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CULTURE | 06-09-2023 09:36

In inflation-hit Buenos Aires, tango enthusiasts sway the blues away

Many milongas have had to close amid spiralling inflation, but the biting economic crisis cannot keep tango enthusiasts from heading to the capital's dance halls.

Argentina's biting economic crisis cannot keep tango enthusiasts from seeking out the haunting tunes of piano and concertina music at a dwindling number of dance halls in the capital.

For many, in fact, the deepening hardship is exactly what drives them to seek solace in the arms of a dance partner at milongas to the sway of a musical genre closely associated with working class struggle.

At a milonga, "you feel... a connection with yourself and with others. It's an investment for the heart and the spirit," explained 36-year-old tango dancer Andrea Censabella, a regular at the tiny dance club La Tierra Invisible in a middle class suburb of Buenos Aires.

"For me, this is a priority... So it [the economic crisis] doesn't stop me. For now," she told AFP.

The club is small – only about 20 square metres (215 square feet) – and fits around a dozen dancers. The tables are concocted of old doors resting on trestles. 

It hosts one or two sessions a week, charging an entry fee of about 400 pesos (just under one US dollar at the fast-changing official exchange rate).

Many milongas in the capital have had to close amid spiralling inflation that reached 95 percent last year. 

Fewer and fewer can afford to hire live musicians. 

But dozens of increasingly lower-budget milongas continue to attract the tango faithful and the capital continues to host about 30 of them on average every night of the week – from fancy to informal, traditional to queer, for all styles, all budgets. 

"The milonga survives because it is a necessity. There has always been and will always be a crisis," tango pianist Nicolas di Lorenzo, a co-manager at La Tierra Invisible, told AFP.

According to the vice-president of the Association of Milonga Organisers Ana Bocutti, the milonga "is the heart of tango because it is the place where tango breathes, lives and beats every day."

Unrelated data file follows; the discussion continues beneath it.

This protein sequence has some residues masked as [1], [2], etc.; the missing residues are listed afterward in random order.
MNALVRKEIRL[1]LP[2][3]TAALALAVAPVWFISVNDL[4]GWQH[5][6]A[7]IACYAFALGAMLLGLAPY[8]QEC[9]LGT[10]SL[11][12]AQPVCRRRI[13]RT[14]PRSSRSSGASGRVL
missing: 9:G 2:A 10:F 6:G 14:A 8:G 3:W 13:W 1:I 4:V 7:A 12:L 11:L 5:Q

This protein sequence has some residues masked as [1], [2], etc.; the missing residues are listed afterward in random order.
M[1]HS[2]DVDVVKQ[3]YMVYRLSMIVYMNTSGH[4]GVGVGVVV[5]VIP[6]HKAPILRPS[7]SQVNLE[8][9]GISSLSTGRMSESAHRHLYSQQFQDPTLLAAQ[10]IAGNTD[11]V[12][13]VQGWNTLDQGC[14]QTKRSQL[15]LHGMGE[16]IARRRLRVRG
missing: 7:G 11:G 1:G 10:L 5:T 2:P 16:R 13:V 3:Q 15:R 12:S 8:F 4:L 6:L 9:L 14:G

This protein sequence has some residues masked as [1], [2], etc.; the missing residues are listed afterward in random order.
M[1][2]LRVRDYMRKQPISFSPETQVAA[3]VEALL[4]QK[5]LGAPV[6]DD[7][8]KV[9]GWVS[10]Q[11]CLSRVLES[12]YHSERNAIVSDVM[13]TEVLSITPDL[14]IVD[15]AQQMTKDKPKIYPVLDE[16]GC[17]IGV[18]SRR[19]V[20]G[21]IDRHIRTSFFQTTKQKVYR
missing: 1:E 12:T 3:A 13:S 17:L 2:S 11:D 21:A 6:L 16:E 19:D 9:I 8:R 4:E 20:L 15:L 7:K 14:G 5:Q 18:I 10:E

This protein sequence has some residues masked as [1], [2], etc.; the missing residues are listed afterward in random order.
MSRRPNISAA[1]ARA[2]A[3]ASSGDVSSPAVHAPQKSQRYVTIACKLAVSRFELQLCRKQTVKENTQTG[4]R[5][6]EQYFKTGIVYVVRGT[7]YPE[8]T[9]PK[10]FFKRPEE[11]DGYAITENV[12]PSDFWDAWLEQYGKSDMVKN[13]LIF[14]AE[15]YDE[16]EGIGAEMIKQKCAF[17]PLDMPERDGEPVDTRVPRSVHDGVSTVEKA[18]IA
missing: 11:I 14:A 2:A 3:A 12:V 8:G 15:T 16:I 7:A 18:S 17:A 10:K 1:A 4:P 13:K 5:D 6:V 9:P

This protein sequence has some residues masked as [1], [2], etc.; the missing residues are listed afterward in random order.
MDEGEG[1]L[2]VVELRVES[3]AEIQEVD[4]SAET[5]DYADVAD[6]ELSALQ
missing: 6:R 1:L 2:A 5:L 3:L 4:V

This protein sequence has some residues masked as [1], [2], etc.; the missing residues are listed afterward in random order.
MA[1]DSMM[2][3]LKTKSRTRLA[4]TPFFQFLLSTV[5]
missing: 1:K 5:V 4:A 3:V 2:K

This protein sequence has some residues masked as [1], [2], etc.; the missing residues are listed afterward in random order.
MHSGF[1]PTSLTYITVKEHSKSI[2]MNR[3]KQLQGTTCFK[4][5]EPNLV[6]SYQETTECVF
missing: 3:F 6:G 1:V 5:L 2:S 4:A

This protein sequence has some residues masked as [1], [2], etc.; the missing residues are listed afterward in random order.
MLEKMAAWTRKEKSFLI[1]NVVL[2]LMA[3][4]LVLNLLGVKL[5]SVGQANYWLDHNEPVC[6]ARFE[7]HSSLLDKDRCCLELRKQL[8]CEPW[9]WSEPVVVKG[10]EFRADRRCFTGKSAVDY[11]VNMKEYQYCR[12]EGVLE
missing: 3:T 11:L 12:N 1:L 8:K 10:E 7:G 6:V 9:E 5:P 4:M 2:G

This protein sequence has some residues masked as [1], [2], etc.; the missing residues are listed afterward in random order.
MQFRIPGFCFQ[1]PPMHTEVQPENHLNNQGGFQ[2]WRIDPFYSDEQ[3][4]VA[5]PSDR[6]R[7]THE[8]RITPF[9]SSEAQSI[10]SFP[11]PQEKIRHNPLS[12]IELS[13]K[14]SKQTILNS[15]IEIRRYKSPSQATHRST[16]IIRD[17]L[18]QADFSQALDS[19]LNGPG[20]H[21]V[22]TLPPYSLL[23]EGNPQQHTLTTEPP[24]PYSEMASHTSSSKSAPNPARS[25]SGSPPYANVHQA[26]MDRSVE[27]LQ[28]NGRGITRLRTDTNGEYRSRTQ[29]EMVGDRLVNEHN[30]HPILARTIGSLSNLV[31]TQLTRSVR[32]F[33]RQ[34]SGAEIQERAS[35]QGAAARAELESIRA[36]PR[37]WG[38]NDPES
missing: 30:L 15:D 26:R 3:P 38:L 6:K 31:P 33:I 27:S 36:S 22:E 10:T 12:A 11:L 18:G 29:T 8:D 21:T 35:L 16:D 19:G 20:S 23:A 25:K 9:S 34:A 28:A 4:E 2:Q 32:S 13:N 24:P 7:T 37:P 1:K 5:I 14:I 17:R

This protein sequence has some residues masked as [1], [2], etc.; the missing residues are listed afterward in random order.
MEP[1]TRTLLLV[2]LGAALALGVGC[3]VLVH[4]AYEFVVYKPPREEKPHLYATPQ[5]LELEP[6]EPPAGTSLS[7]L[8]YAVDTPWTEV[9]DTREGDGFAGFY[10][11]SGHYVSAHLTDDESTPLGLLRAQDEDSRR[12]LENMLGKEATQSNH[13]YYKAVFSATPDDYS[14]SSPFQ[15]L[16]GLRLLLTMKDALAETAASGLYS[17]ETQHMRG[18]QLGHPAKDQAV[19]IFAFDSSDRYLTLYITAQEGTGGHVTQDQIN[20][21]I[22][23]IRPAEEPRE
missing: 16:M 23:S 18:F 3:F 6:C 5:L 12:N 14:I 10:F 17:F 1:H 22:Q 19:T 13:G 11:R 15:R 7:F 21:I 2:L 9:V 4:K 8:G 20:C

tango milonga afuera buenos aires

 

Pay what they can

"In the lyrics, tango has always reflected the crises and suffering of the working class" in a country that is no stranger to economic crashes, added historian Felipe Pigna.

A case in point: One of the most popular tangos, 'Yira Yira,' was written by Enrique Santos Discepolo about the widespread suffering that followed the Wall Street crash of 1929.

It tells the story of someone running out of hope and mate, walking around in worn-out shoes and desperate for money for food.

"With each crisis, the social tangos of Discepolo are updated. We listen to tangos that are almost 100 years old, and unfortunately they are still relevant," Pigna told AFP. 

At some Buenos Aires milongas, the entry fee of about US$5 on average has been halved, even completely eliminated for those who cannot afford it.

There are also free, open-air events such as La Otra ("The Other") hosted under trees on the square outside Congress – where participants dance under the gaze of homeless people camped out nearby.

"We are here to offer a free, inclusive space where we can dance tango without major expense... because right now people are finding it difficult to spend money," said Valentín Rivetti, a 24-year-old tango dancer and instructor. "We pass around a hat, people put in what they want, what they can."

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by Sonia Avalos, AFP

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